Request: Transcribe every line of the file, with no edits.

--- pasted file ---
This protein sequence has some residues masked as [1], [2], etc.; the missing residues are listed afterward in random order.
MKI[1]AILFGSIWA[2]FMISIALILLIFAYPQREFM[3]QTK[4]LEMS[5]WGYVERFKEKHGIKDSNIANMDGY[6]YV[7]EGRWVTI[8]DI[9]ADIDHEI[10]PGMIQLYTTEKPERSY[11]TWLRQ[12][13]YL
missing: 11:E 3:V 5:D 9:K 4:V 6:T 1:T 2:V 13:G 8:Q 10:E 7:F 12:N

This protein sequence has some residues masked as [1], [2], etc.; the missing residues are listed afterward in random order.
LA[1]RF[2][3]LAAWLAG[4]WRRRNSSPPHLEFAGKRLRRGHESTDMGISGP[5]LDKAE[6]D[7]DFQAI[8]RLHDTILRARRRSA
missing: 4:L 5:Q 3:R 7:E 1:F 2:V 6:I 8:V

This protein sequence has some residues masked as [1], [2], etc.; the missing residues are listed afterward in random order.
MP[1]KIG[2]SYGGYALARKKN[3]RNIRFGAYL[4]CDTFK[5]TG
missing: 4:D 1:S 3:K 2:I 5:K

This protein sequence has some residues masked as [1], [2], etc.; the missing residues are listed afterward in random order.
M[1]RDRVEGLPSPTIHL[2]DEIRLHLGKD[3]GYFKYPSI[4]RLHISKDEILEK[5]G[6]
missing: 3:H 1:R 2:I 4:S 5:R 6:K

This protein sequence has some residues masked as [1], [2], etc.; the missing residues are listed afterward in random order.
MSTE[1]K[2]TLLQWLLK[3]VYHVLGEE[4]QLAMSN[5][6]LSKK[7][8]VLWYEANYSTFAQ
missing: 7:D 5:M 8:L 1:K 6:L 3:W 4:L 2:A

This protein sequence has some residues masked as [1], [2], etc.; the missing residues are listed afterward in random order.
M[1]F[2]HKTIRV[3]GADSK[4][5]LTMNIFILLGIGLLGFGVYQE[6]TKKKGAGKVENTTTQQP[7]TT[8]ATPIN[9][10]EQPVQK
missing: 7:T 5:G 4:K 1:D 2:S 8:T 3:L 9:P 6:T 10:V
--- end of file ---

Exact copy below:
This protein sequence has some residues masked as [1], [2], etc.; the missing residues are listed afterward in random order.
MKI[1]AILFGSIWA[2]FMISIALILLIFAYPQREFM[3]QTK[4]LEMS[5]WGYVERFKEKHGIKDSNIANMDGY[6]YV[7]EGRWVTI[8]DI[9]ADIDHEI[10]PGMIQLYTTEKPERSY[11]TWLRQ[12][13]YL
missing: 11:E 3:V 5:D 9:K 4:V 6:T 1:T 2:V 13:G 8:Q 10:E 7:F 12:N

This protein sequence has some residues masked as [1], [2], etc.; the missing residues are listed afterward in random order.
LA[1]RF[2][3]LAAWLAG[4]WRRRNSSPPHLEFAGKRLRRGHESTDMGISGP[5]LDKAE[6]D[7]DFQAI[8]RLHDTILRARRRSA
missing: 4:L 5:Q 3:R 7:E 1:F 2:V 6:I 8:V

This protein sequence has some residues masked as [1], [2], etc.; the missing residues are listed afterward in random order.
MP[1]KIG[2]SYGGYALARKKN[3]RNIRFGAYL[4]CDTFK[5]TG
missing: 4:D 1:S 3:K 2:I 5:K

This protein sequence has some residues masked as [1], [2], etc.; the missing residues are listed afterward in random order.
M[1]RDRVEGLPSPTIHL[2]DEIRLHLGKD[3]GYFKYPSI[4]RLHISKDEILEK[5]G[6]
missing: 3:H 1:R 2:I 4:S 5:R 6:K

This protein sequence has some residues masked as [1], [2], etc.; the missing residues are listed afterward in random order.
MSTE[1]K[2]TLLQWLLK[3]VYHVLGEE[4]QLAMSN[5][6]LSKK[7][8]VLWYEANYSTFAQ
missing: 7:D 5:M 8:L 1:K 6:L 3:W 4:L 2:A

This protein sequence has some residues masked as [1], [2], etc.; the missing residues are listed afterward in random order.
M[1]F[2]HKTIRV[3]GADSK[4][5]LTMNIFILLGIGLLGFGVYQE[6]TKKKGAGKVENTTTQQP[7]TT[8]ATPIN[9][10]EQPVQK
missing: 7:T 5:G 4:K 1:D 2:S 8:T 3:L 9:P 6:T 10:V